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    If verse one is a summary statement that God created the heavens and the earth, meaning the universe, then God never gets around to explaining when the universe began. The summary statement theory leaves Genesis 1:2 as the first source of information about the "creation" of the earth. But there is a problem. The earth already exists in verse two.

    Following DHK's line of reasoning. Genesis teaches us that:

    1. The earth is already existing in a formless and empty state without benefit of a solar system.

    2. That God created light for the earth to make day one possible, even though the earth is all that exists, for the sun, moon, and stars are not yet made.

    3. That the heavens weren't made until day two, presumably earth's atomosphere without benefit of the stellar heavens.

    4. That the formless mass known as earth finally consolidated into a land mass and seas on day three.

    5. That finally on day four God made the earth's heaven of sun, moon, and stars. Before this time the earth was just sitting there in nothingness, no orbit around the sun.

    At no point in the creation account are we told when God created the universe (stellar heavens), if verse one is merely a summary statement.

    The purpose of this thread is to have someone show me where my interpretation is not literal to the Hebrew text.

    One thing is obvious. The summary statement theory leaves the creation account in utter disaray.

    A literal interpreation of Genesis 1:1 is that God created out of nothing the universe. The universe consisting of all the solar systems and galaxies, including the earth's solar system with the planets, sun, moon and stars already in place.

    Isaiah 45:18 is very important for understanding Genesis 1:1, though not necessary.

    "For this is what the LORD says-- he who created the heavens, he is God; he who fashioned and made the earth, he founded it; he did not create it to be empty, but formed it to be inhabited-- he says: "I am the LORD, and there is no other."

    God created {bara}the heavens and the earth's foundation out of nothing in Genesis 1:1. He affirms this in Isaiah 45:18. Isaiah uses bara for the creation of the heavens and for stating that he did not create the earth to be empty. And since God did not create the earth to be empty, he fashions it and makes it habitable. The very same Hebrew word (asah)is used in Genesis to describe God's fashioning of the earth to make it habitable.

    So Genesis 1:1 is not a summary statement. It is a statement of fact. God created out of nothing the heavens and the earth, meaning the universe including the earth's foundation. He then proceeds to describe the earth's foundation to us in verse two, and the fashioning of it for habitation in verses three and following.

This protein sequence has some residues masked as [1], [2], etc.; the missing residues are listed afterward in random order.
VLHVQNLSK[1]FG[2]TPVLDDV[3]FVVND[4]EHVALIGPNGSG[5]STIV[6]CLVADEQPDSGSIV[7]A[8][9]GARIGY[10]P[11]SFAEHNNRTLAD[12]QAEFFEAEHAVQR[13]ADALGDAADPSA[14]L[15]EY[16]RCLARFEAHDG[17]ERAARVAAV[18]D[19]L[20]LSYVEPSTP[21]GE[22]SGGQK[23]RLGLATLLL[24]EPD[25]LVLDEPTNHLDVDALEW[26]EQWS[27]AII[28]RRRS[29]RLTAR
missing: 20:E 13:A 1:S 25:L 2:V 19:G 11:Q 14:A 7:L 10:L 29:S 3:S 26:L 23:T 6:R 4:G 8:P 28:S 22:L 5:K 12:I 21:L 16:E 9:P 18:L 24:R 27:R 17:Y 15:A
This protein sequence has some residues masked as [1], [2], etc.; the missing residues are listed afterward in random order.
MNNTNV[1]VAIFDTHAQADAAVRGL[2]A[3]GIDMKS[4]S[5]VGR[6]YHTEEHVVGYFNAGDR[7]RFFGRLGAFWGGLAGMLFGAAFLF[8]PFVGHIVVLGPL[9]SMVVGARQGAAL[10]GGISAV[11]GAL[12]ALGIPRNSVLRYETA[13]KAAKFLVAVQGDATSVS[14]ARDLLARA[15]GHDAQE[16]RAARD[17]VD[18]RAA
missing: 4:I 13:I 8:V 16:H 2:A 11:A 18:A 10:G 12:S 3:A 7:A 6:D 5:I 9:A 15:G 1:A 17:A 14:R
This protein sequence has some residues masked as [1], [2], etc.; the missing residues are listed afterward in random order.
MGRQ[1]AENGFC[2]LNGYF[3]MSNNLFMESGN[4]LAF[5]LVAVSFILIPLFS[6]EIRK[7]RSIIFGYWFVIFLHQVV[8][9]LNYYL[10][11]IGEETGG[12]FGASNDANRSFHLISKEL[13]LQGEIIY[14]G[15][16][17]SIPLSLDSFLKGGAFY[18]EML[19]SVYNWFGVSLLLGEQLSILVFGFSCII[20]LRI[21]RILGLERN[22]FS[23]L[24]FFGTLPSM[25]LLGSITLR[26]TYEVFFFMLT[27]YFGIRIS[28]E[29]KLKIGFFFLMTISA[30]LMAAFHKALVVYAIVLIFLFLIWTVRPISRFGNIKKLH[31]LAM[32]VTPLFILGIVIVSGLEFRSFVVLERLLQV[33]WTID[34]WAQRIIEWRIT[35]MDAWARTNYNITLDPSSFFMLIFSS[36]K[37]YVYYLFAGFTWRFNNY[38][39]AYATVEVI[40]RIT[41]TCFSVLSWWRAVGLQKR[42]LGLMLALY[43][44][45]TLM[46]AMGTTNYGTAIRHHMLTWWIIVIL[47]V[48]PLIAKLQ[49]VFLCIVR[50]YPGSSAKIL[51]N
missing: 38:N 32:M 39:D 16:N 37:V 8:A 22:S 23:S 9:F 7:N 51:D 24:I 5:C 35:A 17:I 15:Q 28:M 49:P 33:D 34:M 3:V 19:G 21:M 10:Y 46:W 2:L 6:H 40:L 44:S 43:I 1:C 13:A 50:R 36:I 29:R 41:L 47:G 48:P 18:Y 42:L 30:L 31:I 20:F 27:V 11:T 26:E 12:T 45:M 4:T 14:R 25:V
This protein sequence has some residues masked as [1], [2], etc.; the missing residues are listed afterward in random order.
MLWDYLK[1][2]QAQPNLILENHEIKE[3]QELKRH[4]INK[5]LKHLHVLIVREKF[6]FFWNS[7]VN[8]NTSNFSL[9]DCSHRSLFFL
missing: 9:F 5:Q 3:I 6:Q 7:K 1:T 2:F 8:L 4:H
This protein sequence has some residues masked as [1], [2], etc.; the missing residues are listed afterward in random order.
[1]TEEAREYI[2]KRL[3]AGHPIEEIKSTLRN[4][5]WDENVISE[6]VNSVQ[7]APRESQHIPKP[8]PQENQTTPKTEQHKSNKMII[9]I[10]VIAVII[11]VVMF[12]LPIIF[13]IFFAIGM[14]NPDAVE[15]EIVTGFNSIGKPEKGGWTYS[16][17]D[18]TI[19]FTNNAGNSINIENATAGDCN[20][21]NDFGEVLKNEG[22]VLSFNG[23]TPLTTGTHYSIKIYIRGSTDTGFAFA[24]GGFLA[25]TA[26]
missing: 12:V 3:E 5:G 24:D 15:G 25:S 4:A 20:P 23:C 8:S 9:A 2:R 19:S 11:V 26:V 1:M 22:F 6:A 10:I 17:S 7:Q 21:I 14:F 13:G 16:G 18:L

[ February 20, 2005, 02:02 PM: Message edited by: Paul33 ]
     
  7. Paul33

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    If Genesis 1:1 is a literal statement of how God created the universe out of nothing, including the earth's foundation; then verse two is merely a description of the earth's foundation in its original condition before God begins to "fashion" it for life. This agrees with Isaiah 45:18 and the scores of verses that speak of an earth's foundation in the beginning before the fashioning process begins by God.

    In reference to the universe and the earth's foundation, God creates (bara) and then God "makes" the earth habitable (asah).

    Again, can someone show me where this is not a literal reading of the Hebrew text?
     
  8. OldRegular

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    The following Scripture, apart from Genesis 1, tell us:

    John 1:3
    All things were made by him; and without him was not any thing made that was made.

    and

    Colossians 1:16,17
    16 For by him were all things created, that are in heaven, and that are in earth, visible and invisible, whether they be thrones, or dominions, or principalities, or powers: all things were created by him, and for him:
    17 And he is before all things, and by him all things consist.


    Therefore, in Genesis 1.1 and the verses that follow we have the creation out of nothing of the universe and all that it contains. I personally believe in a 6 day creation period.
     
  9. Phillip

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    Exo 20:11

    (ALT)

    (BBE) For in six days the Lord made heaven and earth, and the sea, and everything in them, and he took his rest on the seventh day: for this reason the Lord has given his blessing to the seventh day and made it holy.

    (CEV) In six days I made the sky, the earth, the oceans, and everything in them, but on the seventh day I rested. That's why I made the Sabbath a special day that belongs to me.

    (Darby) For in six days Jehovah made the heavens and the earth, the sea, and all that is in them, and rested on the seventh day; therefore Jehovah blessed the sabbath day, and hallowed it.